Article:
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[44] and while he was in no need of advisers, yet he sought the counsel of his friends. He yielded often to his intimates, but in everything dominated his enemies: he inspired respect, not by the frownings of his brow, but by the principles of his life—in no thing was he disposed to carelessness or caprice, but observed his agreements in deed as well as word;

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hide References (12 total)
  • Commentary references to this page (8):
    • Sir Richard C. Jebb, Commentary on Sophocles: Ajax, 1353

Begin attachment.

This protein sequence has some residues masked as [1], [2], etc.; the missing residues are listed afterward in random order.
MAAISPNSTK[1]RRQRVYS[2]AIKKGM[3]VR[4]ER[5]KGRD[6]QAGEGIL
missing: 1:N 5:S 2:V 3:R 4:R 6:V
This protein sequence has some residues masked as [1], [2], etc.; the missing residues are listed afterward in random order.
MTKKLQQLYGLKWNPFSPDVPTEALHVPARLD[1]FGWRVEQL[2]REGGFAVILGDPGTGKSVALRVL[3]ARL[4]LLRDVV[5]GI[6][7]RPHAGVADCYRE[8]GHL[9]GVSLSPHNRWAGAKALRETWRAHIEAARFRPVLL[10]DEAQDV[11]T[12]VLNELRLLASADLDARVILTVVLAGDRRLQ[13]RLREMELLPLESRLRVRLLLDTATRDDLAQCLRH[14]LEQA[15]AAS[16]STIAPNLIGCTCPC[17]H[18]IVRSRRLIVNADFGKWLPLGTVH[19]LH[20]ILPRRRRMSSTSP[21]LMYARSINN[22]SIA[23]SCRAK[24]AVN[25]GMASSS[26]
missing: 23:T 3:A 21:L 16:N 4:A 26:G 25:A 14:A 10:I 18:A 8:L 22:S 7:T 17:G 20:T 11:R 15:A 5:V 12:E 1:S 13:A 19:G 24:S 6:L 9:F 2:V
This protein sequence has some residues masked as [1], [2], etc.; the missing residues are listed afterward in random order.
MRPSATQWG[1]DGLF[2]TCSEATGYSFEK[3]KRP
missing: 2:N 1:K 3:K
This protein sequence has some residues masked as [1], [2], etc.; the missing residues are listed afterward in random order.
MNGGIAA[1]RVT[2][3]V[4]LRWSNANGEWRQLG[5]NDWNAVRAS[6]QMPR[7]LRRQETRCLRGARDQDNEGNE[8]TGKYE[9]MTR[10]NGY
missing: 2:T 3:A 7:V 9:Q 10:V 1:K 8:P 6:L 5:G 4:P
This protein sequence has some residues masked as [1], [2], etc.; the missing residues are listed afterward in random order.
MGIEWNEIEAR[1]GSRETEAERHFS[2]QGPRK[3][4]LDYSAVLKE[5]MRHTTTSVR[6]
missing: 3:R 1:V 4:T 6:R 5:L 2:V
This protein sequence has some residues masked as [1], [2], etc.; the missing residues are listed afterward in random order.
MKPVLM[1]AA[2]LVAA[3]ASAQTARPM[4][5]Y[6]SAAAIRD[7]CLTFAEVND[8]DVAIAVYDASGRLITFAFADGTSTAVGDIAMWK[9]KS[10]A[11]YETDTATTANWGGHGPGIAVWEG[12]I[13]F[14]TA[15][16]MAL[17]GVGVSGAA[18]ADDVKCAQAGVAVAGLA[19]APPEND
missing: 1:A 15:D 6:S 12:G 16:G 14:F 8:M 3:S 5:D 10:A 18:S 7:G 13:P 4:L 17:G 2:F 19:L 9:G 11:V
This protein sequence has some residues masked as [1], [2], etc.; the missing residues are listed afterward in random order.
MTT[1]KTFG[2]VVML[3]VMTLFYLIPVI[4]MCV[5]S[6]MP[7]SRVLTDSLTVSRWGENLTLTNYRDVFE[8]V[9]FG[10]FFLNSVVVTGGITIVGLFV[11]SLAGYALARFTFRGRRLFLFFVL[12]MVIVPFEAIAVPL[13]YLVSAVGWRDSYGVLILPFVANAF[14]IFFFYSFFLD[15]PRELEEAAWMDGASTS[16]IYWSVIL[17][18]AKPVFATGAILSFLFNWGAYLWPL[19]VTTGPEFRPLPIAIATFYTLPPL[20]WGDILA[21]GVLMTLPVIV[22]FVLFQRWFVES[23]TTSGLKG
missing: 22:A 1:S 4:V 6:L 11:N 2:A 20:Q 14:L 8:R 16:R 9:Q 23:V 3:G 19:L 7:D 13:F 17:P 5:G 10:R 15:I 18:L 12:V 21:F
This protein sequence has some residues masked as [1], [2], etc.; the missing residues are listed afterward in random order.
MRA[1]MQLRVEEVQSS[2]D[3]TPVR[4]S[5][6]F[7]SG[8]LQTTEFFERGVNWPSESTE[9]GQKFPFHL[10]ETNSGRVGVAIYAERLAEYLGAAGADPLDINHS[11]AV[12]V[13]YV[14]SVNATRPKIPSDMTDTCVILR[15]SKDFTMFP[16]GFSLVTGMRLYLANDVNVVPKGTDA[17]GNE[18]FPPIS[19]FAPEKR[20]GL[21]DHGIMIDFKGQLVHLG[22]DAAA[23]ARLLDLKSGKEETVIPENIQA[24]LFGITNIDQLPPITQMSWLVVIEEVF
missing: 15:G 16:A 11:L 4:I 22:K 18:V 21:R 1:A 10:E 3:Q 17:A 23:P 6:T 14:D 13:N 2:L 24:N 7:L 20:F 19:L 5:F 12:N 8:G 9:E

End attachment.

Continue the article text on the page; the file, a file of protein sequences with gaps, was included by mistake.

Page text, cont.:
• Edward S. Forster, Isocrates Cyprian Orations, 17
    • Edward S. Forster, Isocrates Cyprian Orations, 19
    • Edward S. Forster, Isocrates Cyprian Orations, 27
    • Edward S. Forster, Isocrates Cyprian Orations, 52
    • Edward S. Forster, Isocrates Cyprian Orations, 6
    • Edward S. Forster, Isocrates Cyprian Orations, 32
    • Edward S. Forster, Isocrates Cyprian Orations, 39
  • Cross-references in general dictionaries to this page (4):
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